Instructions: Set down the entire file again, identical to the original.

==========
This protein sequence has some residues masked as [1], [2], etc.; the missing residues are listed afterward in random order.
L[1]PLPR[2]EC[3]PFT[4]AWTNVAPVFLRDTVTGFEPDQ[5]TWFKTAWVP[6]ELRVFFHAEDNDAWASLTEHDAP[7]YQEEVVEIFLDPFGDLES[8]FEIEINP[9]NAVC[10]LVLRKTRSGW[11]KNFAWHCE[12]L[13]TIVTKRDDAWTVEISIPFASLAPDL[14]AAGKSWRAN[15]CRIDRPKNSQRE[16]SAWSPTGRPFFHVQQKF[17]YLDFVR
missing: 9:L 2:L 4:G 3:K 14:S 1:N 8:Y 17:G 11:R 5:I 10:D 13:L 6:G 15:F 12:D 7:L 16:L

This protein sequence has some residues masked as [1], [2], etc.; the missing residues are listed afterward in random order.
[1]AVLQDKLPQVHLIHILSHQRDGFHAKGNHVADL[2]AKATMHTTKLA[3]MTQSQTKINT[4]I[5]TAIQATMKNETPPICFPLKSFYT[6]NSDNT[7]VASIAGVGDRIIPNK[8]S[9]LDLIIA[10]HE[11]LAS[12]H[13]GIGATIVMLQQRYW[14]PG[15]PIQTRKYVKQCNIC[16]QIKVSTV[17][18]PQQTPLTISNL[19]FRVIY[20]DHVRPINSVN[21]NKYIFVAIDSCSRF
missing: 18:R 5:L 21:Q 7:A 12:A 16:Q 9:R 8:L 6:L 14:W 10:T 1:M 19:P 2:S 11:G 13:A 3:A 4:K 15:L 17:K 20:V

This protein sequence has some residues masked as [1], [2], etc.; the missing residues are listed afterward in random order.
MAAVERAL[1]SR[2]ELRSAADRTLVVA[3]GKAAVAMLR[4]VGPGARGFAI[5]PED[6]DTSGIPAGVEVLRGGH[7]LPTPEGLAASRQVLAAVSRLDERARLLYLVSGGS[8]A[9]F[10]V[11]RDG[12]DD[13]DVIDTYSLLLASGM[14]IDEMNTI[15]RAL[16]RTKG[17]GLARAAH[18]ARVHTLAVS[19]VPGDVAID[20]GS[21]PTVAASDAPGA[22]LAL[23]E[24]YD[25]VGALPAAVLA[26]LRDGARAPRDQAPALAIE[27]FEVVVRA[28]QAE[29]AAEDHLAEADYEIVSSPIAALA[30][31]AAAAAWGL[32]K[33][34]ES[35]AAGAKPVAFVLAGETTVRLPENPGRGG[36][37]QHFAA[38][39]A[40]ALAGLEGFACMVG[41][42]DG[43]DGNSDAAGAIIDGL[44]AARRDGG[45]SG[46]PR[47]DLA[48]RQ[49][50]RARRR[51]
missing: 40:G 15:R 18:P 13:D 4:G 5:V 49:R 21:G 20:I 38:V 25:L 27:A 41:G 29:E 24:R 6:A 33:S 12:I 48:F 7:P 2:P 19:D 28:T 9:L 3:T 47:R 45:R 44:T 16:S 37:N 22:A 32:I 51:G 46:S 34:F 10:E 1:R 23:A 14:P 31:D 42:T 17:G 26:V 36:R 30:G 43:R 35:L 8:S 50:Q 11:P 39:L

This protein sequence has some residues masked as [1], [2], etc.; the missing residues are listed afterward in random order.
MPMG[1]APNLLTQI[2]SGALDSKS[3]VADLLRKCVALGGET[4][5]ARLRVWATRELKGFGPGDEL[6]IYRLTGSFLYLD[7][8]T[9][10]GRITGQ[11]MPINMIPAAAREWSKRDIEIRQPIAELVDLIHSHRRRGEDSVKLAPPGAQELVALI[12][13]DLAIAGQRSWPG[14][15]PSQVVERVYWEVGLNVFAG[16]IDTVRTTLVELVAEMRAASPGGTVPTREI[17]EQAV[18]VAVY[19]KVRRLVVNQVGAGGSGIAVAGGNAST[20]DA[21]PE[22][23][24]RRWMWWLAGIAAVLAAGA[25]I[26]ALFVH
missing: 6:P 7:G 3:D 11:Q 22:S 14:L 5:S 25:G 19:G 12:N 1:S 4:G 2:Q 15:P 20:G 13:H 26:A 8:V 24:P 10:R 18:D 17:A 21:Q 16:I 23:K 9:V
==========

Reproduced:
This protein sequence has some residues masked as [1], [2], etc.; the missing residues are listed afterward in random order.
L[1]PLPR[2]EC[3]PFT[4]AWTNVAPVFLRDTVTGFEPDQ[5]TWFKTAWVP[6]ELRVFFHAEDNDAWASLTEHDAP[7]YQEEVVEIFLDPFGDLES[8]FEIEINP[9]NAVC[10]LVLRKTRSGW[11]KNFAWHCE[12]L[13]TIVTKRDDAWTVEISIPFASLAPDL[14]AAGKSWRAN[15]CRIDRPKNSQRE[16]SAWSPTGRPFFHVQQKF[17]YLDFVR
missing: 9:L 2:L 4:G 3:K 14:S 1:N 8:Y 17:G 11:R 5:I 10:D 13:L 6:G 15:F 12:D 7:L 16:L

This protein sequence has some residues masked as [1], [2], etc.; the missing residues are listed afterward in random order.
[1]AVLQDKLPQVHLIHILSHQRDGFHAKGNHVADL[2]AKATMHTTKLA[3]MTQSQTKINT[4]I[5]TAIQATMKNETPPICFPLKSFYT[6]NSDNT[7]VASIAGVGDRIIPNK[8]S[9]LDLIIA[10]HE[11]LAS[12]H[13]GIGATIVMLQQRYW[14]PG[15]PIQTRKYVKQCNIC[16]QIKVSTV[17][18]PQQTPLTISNL[19]FRVIY[20]DHVRPINSVN[21]NKYIFVAIDSCSRF
missing: 18:R 5:L 21:Q 7:A 12:A 16:Q 9:R 8:L 6:L 14:W 10:T 1:M 19:P 2:S 11:G 13:A 3:A 4:K 15:L 17:K 20:V

This protein sequence has some residues masked as [1], [2], etc.; the missing residues are listed afterward in random order.
MAAVERAL[1]SR[2]ELRSAADRTLVVA[3]GKAAVAMLR[4]VGPGARGFAI[5]PED[6]DTSGIPAGVEVLRGGH[7]LPTPEGLAASRQVLAAVSRLDERARLLYLVSGGS[8]A[9]F[10]V[11]RDG[12]DD[13]DVIDTYSLLLASGM[14]IDEMNTI[15]RAL[16]RTKG[17]GLARAAH[18]ARVHTLAVS[19]VPGDVAID[20]GS[21]PTVAASDAPGA[22]LAL[23]E[24]YD[25]VGALPAAVLA[26]LRDGARAPRDQAPALAIE[27]FEVVVRA[28]QAE[29]AAEDHLAEADYEIVSSPIAALA[30][31]AAAAAWGL[32]K[33][34]ES[35]AAGAKPVAFVLAGETTVRLPENPGRGG[36][37]QHFAA[38][39]A[40]ALAGLEGFACMVG[41][42]DG[43]DGNSDAAGAIIDGL[44]AARRDGG[45]SG[46]PR[47]DLA[48]RQ[49][50]RARRR[51]
missing: 40:G 15:R 18:P 13:D 4:G 5:V 49:R 21:G 20:I 38:V 25:L 27:A 41:G 29:E 24:R 6:A 33:S 12:I 48:F 7:P 2:P 19:D 28:T 9:L 3:T 47:R 45:R 44:T 16:S 37:N 22:A 32:I 51:G 46:S 34:F 10:E 1:R 23:A 14:P 31:D 42:T 17:G 26:V 36:R 30:G 43:R 35:L 8:S 50:Q 11:P 39:L

This protein sequence has some residues masked as [1], [2], etc.; the missing residues are listed afterward in random order.
MPMG[1]APNLLTQI[2]SGALDSKS[3]VADLLRKCVALGGET[4][5]ARLRVWATRELKGFGPGDEL[6]IYRLTGSFLYLD[7][8]T[9][10]GRITGQ[11]MPINMIPAAAREWSKRDIEIRQPIAELVDLIHSHRRRGEDSVKLAPPGAQELVALI[12][13]DLAIAGQRSWPG[14][15]PSQVVERVYWEVGLNVFAG[16]IDTVRTTLVELVAEMRAASPGGTVPTREI[17]EQAV[18]VAVY[19]KVRRLVVNQVGAGGSGIAVAGGNAST[20]DA[21]PE[22][23][24]RRWMWWLAGIAAVLAAGA[25]I[26]ALFVH
missing: 6:P 7:G 3:D 11:Q 22:S 14:L 5:S 25:G 19:G 12:N 1:S 4:G 2:Q 15:P 20:G 13:H 26:A 8:V 24:P 10:R 18:D 17:A 21:Q 16:I 23:K 9:V